Eczema is a common skin condition that results in red, itchy and inflamed skin. The terms eczema and dermatitis are often used interchangeably to describe the same condition so you may see both words being used when you’re researching the topic.

There are various different types of eczema and understanding which one you have can be helpful in managing and treating your skin. It is possible to have more than one type of eczema at a time.

Here we discuss how to recognise each type of eczema, the symptoms, triggers and how it can be caused. We also discuss the basics of treating eczema, but for more on this topic see our page dedicated to eczema treatment.

Contact Eczema

Contact eczema, also commonly known as contact dermatitis, is caused by coming into contact with something that you’re sensitive to. There are two main types of contact dermatitis - irritant contact dermatitis and allergic contact dermatitis.

Irritant Contact Dermatitis Irritant

Contact Dermatitis s triggered by an irritant touching the skin directly and usually frequently. It’s often associated with repeated use of something, for example if you work as a cleaner, hairdresser, construction worker or in the healthcare industry.

Irritants include soaps, chemicals, solvents, resins, metals or even repeated and excessive contact with water. It can also be caused by exposure to harsh environmental conditions such as cold winds.

Irritant contact dermatitis most commonly affects the hands and face and causes the following symptoms:

  • Dryness
  • Redness
  • Painful ‘burn-like’ redness
  • Fluid filled ulcers

Allergic Contact Dermatitis

Allergic Contact Dermatitis is less common and is triggered by an internal allergic response within the immune system to something touching the skin. Allergic responses tend to build up over time, and something that you used to be able to tolerate could become an allergic trigger with repeated use. The reaction can be instant or delayed.

Allergens include nickel (found in jewellery and watches), perfumes and certain ingredients used as preservatives in skincare products and hair dyes.

Allergic contact dermatitis is most commonly seen on the hands and causes the following symptoms:

  • Dryness
  • Redness
  • Painful stinging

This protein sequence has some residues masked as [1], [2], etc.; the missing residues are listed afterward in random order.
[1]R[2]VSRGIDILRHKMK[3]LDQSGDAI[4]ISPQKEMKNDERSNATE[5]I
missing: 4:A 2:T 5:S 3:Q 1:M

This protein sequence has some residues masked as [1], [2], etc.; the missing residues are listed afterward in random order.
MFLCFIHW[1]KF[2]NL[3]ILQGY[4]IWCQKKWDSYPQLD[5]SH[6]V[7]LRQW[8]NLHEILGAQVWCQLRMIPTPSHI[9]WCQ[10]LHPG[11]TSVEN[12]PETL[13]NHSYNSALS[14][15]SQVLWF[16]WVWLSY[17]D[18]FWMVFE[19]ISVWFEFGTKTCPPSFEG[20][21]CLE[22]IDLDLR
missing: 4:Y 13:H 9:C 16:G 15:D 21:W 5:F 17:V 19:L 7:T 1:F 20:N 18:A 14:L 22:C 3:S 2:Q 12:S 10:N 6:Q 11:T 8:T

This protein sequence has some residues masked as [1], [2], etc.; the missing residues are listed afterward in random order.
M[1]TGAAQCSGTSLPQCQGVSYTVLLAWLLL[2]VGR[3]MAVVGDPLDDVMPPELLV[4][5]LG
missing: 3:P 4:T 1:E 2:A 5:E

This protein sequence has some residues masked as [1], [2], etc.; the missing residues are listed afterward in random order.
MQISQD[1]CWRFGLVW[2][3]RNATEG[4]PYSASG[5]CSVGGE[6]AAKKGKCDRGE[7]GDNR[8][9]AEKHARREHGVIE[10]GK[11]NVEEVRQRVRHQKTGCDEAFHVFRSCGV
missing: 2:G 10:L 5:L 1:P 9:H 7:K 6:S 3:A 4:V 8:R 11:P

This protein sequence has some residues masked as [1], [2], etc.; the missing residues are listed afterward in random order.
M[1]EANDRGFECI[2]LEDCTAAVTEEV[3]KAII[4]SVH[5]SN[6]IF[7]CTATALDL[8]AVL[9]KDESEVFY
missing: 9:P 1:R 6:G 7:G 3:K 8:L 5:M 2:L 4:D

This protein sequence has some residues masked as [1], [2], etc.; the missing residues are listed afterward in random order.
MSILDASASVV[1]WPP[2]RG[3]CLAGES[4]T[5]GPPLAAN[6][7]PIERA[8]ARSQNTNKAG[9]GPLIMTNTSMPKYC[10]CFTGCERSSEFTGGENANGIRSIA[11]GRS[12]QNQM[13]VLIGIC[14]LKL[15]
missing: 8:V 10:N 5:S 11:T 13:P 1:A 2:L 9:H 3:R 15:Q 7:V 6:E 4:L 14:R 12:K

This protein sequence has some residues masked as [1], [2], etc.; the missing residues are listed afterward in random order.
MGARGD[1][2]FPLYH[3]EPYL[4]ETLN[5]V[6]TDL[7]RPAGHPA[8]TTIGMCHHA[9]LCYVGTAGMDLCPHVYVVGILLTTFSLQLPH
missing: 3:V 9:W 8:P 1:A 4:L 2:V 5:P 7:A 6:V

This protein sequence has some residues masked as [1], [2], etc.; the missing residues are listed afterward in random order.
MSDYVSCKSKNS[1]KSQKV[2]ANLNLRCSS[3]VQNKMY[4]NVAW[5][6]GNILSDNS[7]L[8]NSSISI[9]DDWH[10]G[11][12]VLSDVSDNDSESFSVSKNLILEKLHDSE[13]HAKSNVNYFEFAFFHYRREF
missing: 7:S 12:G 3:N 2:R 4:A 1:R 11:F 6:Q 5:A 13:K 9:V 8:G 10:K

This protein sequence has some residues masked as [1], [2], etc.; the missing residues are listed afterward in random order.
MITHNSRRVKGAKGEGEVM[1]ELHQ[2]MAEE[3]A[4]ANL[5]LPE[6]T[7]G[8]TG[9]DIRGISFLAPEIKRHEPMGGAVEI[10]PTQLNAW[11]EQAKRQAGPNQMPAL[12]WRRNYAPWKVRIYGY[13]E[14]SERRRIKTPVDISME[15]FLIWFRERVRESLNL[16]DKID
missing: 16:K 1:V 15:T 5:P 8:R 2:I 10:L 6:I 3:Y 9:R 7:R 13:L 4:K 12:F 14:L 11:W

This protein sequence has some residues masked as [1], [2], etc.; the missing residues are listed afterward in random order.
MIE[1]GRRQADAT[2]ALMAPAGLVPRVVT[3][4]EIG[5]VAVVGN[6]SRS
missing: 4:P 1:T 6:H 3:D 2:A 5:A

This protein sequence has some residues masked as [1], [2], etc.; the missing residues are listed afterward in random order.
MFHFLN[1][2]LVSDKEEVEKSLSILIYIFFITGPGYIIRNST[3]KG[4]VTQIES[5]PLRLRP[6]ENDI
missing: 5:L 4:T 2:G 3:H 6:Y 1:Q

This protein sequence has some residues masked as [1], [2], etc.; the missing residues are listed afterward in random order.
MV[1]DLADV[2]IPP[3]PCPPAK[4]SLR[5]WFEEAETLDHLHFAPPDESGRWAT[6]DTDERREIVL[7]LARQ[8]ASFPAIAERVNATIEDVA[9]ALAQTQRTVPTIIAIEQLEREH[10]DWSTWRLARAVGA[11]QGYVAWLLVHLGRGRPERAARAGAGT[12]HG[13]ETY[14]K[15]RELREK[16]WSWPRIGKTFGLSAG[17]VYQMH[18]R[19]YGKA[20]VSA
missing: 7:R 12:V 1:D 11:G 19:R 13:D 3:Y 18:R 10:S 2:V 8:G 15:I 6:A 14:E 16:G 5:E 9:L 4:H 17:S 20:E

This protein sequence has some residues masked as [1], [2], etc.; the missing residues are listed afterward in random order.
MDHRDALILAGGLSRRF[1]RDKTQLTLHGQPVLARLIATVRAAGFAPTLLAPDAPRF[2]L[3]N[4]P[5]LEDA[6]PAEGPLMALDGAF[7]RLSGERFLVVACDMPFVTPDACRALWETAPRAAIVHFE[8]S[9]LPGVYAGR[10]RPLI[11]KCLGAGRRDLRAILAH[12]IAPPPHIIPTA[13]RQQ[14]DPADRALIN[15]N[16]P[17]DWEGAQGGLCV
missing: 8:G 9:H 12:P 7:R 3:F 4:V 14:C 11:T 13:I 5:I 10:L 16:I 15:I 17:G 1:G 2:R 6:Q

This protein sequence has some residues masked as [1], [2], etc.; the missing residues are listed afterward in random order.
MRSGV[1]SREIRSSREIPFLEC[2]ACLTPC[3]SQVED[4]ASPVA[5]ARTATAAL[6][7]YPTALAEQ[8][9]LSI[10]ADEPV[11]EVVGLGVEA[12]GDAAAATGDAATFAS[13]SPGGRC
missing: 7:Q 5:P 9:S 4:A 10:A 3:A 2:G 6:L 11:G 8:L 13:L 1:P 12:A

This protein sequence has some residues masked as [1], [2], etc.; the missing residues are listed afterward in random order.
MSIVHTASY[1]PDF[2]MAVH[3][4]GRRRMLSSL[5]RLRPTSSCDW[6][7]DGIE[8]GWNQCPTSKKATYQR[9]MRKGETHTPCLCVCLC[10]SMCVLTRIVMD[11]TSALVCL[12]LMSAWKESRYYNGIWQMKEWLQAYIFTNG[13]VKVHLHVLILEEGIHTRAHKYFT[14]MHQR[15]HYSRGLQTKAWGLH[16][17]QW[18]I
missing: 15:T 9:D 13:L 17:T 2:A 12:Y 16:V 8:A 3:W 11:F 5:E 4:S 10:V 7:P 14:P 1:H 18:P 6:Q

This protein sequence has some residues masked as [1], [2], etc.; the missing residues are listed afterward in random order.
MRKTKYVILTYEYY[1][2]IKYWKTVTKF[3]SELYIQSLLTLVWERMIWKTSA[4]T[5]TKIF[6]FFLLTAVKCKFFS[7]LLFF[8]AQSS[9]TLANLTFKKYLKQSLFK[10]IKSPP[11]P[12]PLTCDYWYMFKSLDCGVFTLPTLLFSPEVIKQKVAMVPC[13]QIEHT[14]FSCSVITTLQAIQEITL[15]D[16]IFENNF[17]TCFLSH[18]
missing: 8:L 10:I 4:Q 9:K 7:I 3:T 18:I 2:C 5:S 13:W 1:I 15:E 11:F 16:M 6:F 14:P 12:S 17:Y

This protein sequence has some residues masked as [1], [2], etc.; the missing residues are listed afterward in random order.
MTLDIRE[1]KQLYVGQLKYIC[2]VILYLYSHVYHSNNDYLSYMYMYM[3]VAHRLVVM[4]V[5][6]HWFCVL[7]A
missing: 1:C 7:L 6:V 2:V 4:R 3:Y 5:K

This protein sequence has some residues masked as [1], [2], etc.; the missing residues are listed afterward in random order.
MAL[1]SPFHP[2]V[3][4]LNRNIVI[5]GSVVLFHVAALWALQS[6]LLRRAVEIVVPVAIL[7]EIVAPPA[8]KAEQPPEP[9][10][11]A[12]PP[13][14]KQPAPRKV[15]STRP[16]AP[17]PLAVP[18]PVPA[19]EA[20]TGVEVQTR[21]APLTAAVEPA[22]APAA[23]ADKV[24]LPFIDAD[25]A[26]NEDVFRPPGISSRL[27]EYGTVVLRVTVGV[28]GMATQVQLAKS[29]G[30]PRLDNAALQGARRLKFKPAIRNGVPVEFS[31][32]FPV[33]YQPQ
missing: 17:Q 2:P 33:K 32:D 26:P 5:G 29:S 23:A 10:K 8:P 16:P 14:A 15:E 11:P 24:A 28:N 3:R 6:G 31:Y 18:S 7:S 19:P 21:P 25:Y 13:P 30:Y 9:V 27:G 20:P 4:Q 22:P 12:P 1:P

• Itching
  • Soreness
  • Split or cracked skin
  • Weeping
  • Fluid filled blisters
  • Avoiding the trigger irritant or allergen will help to control contact dermatitis.

Atopic Dermatitis

Atopic means to have a family history of a condition and therefore a genetic predisposition to develop the condition. Atopic eczema or atopic dermatitis is a type of skin condition that can run in families. That said, it isn’t guaranteed that you’ll have it if a family member does, and it can skip whole generations.

Atopic eczema is the most common type of eczema and is normally a long term condition. It usually develops in infants, meaning that it can continue to affect an individual at various points in their lives. Some people however do ‘grow out’ of their atopic eczema.

This type of eczema is triggered by a combination of genetic factors, dry skin and an immune response to an environmental irritant such as soaps or perfumes or an allergen such as pollen, animal fur or house dust mite droppings. Excessive sweating and wearing woollen clothing can also be a trigger. It usually develops alongside hay fever and asthma.

Atopic eczema causes the following symptoms:

  • Dryness
  • Scaling
  • Redness
  • Itching
  • Cracking
  • Crusting
  • Weeping

It can affect any part of the body but most commonly the hands, insides of the elbows, behind the knees, behind the ears, face and scalp. It can be so severe that it can cause cracking behind the ears and on the insides of the elbows and other creases.

Resisting the urge to scratch the skin affected by flare ups will help to prevent symptoms getting worse.

Follicular Eczema

Follicular eczema is a type of atopic eczema that affects the hair follicles all over the body. Like atopic eczema, follicular eczema often runs in families and can begin in infancy. It’s caused by the same triggers as atopic eczema – irritants and allergens that the skin cannot cope with.

It causes the following symptoms:

  • Itching
  • Rashes
  • Dryness
  • Cracking
  • Scaling
  • Crusting
  • Weeping

Clean flannels soaked in warm water and applied to the affected areas can help to soothe the symptoms.

Seborrheic Dermatitis